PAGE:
If your library wants to increase patronage and community relevance, consider all of the ways that data can be your secret weapon in serving a new generation of library visitors.

How Retailers are Using Virtual Reality to Engage Customers In-Store

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If you think virtual reality is a passing fad designed for hipsters and Millennials, you might want to think again. Some prominent retailers are leveraging retail virtual reality to provide unique experiences and give customers a reason to visit the physical store. Once seen as a technology largely for video gamers, VR has shaken off that association and is now becoming accepted in many areas of our culture, utilized in environments such as movie theaters to amusement parks and now: the retail world.

Forging an Emotional Connection

Consider the example of TOMS, known for its “one to one” philosophy of giving a pair of shoes to a needy child for every pair of footwear it sells. The company uses retail virtual reality as a compelling and novel way both to engage with customers and inspire them to stop by a store for an experience they can’t get anyone where else.

Two years ago, TOMS acquired Samsung virtual reality headsets for use in 100 stores, giving visitors the ability to immerse themselves in a 360-degree video of children at a Peruvian school receiving free shoes as part of TOMS’s one-for-one brand promise. In 2016 as TOMS commemorated its 10th anniversary, the brand approached AT&T, a longtime partner, to create a retail virtual reality video that followed one customer’s trip from California to Colombia to see firsthand the actual impact his TOMS shoe purchase had on a child.

“Virtual reality is the greatest technology I’ve seen to create empathy,” TOMS founder Blake Mycoskie told Co.Create.

That’s one of the greatest assets of retail virtual reality: forging a potent emotional connection by letting your customers truly experience what your brand is all about.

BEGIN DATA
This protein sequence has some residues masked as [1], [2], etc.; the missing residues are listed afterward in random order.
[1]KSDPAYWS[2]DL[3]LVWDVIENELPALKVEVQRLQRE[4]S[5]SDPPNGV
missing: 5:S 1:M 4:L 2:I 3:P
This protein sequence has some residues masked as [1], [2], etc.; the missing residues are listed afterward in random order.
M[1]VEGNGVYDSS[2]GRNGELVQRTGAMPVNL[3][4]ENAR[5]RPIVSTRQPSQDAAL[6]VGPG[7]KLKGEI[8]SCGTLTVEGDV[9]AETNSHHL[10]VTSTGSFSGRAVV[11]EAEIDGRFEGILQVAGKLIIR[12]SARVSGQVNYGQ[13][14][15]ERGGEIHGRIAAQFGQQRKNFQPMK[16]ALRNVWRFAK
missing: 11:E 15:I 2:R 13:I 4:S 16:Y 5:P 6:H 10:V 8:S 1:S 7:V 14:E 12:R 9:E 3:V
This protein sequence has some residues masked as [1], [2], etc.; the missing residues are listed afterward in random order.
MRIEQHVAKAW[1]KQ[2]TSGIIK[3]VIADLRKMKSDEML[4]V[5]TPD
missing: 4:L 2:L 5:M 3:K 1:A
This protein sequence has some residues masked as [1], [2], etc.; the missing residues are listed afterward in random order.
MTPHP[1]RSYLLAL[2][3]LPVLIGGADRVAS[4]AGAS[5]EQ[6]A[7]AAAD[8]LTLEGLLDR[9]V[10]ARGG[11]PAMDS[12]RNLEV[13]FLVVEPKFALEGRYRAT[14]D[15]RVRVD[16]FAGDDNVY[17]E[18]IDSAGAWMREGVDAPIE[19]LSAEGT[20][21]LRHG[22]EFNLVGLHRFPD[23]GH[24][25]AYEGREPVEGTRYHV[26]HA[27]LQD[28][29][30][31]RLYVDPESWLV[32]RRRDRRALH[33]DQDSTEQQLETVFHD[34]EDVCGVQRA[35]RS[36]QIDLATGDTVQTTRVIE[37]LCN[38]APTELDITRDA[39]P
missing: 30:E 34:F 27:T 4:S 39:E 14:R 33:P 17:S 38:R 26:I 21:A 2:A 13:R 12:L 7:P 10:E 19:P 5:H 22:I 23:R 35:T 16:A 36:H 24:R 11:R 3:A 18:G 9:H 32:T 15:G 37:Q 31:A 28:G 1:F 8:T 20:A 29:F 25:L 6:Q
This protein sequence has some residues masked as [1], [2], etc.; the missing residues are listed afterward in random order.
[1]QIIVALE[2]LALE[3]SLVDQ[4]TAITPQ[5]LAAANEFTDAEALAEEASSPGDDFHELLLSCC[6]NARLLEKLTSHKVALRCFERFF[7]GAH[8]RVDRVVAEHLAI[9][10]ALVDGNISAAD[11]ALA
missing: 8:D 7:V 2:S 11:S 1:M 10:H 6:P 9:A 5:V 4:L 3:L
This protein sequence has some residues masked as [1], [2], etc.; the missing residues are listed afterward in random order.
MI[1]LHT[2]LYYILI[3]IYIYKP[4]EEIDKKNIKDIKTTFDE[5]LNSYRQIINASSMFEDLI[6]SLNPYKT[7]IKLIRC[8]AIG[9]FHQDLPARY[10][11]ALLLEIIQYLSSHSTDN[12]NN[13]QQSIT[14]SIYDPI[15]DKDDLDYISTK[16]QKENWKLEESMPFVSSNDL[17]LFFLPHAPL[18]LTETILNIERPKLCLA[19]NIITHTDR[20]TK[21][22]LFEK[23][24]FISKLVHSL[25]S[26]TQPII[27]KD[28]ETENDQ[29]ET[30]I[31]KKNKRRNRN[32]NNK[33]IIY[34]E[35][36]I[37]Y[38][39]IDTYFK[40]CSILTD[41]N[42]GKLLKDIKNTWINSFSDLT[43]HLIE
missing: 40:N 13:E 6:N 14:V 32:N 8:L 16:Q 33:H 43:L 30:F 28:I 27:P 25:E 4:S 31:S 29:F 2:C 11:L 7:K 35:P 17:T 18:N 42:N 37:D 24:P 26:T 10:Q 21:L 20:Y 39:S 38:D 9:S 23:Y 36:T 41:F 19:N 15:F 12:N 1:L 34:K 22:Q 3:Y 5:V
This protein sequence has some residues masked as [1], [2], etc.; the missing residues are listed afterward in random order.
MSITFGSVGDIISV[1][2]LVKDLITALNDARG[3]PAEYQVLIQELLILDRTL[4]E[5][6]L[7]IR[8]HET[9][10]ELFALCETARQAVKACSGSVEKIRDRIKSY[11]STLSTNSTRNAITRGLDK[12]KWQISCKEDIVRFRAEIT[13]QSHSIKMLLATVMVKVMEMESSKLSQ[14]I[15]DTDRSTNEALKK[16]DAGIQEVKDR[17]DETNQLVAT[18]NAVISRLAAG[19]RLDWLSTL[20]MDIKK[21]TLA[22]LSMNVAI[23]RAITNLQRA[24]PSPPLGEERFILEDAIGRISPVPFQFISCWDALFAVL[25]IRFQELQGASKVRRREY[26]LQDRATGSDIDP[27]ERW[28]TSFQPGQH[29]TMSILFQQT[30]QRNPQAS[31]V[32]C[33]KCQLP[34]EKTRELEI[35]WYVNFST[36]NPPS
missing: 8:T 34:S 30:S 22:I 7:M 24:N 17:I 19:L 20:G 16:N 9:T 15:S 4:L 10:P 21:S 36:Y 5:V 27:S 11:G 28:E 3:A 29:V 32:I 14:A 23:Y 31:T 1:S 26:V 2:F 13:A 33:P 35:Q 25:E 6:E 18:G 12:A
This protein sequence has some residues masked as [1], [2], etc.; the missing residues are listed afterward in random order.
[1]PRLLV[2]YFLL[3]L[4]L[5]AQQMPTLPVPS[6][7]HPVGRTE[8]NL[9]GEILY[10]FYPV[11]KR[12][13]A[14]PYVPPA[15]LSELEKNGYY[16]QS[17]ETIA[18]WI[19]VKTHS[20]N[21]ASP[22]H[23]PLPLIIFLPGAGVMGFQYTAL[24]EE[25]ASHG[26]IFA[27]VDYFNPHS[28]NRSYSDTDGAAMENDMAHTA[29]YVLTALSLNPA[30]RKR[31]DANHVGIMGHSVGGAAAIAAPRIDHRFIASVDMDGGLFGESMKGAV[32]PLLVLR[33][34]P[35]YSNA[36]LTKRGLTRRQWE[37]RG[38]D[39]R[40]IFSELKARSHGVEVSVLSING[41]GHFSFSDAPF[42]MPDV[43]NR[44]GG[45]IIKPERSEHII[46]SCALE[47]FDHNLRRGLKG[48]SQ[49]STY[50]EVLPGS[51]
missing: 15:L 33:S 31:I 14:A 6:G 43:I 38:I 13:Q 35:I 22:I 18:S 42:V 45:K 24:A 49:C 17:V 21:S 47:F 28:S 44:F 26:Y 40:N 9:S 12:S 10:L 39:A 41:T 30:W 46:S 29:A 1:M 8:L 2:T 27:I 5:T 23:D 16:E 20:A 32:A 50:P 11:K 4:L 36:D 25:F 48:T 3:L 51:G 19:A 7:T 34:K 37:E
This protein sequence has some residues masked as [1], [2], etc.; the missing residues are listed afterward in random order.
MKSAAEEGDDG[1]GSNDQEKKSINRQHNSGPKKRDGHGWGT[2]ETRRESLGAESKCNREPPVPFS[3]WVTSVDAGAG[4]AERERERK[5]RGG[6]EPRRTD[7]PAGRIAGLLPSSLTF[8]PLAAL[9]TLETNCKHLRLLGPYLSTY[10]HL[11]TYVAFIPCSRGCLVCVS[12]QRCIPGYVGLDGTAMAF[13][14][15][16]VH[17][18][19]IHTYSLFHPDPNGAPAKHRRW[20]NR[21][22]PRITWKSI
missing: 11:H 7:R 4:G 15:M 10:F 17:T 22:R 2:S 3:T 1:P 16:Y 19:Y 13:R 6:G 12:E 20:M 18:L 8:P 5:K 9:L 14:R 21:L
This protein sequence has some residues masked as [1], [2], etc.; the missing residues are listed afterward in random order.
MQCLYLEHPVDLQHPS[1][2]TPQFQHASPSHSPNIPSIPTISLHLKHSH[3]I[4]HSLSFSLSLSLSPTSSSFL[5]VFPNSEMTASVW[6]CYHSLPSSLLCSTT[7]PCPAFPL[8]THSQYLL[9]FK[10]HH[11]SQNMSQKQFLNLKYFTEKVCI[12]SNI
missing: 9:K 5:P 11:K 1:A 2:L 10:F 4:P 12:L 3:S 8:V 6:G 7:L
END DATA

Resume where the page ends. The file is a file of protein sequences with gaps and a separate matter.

Stop Guessing, Start Visualizing

Home remodeling and renovations are big business, projected to total more than $154 billion for the year ending September 2016. It’s no wonder, then, that home improvement giant Lowe’s has invested in retail virtual reality as a way to improve the often complex and costly process of renovating your home.

Lowe’s retail virtual reality program is first and foremost practical and goes a long way toward solving a top customer challenge: visualizing precisely how a remodel or room refresh will truly look instead of just seeing a renovation piecemeal. Select Lowe’s stores include what’s called a Holoroom in which customers can use an Oculus Rift headset to experience a 3D visualization of the area they want to redo, complete with the precise room measurements they upload and the paints, fixtures, appliances and anything else they want to check out in the space. Shoppers can continue the experience at home as well using a Google Cardboard Viewer, distributed at no cost by Lowe’s, to view their virtual reality mockup on YouTube 360.

Enhance Branding and Customer Experiences In-Store and Outside of the Store

The North Face, an outdoor apparel and gear brand, sees retail virtual reality as a way to further strengthen its brand. Its virtual reality videos have featured classic outdoors activities and locations, such as rock climbing in Utah’s rugged Moab Desert and Yosemite National Park in California, as well as highlighting far flung locations such as Nepal. The coolest part? The North Face achieved the latter by giving consumers Google Cardboard viewers so they could see the Nepal video on their very own mobile devices wherever and whenever.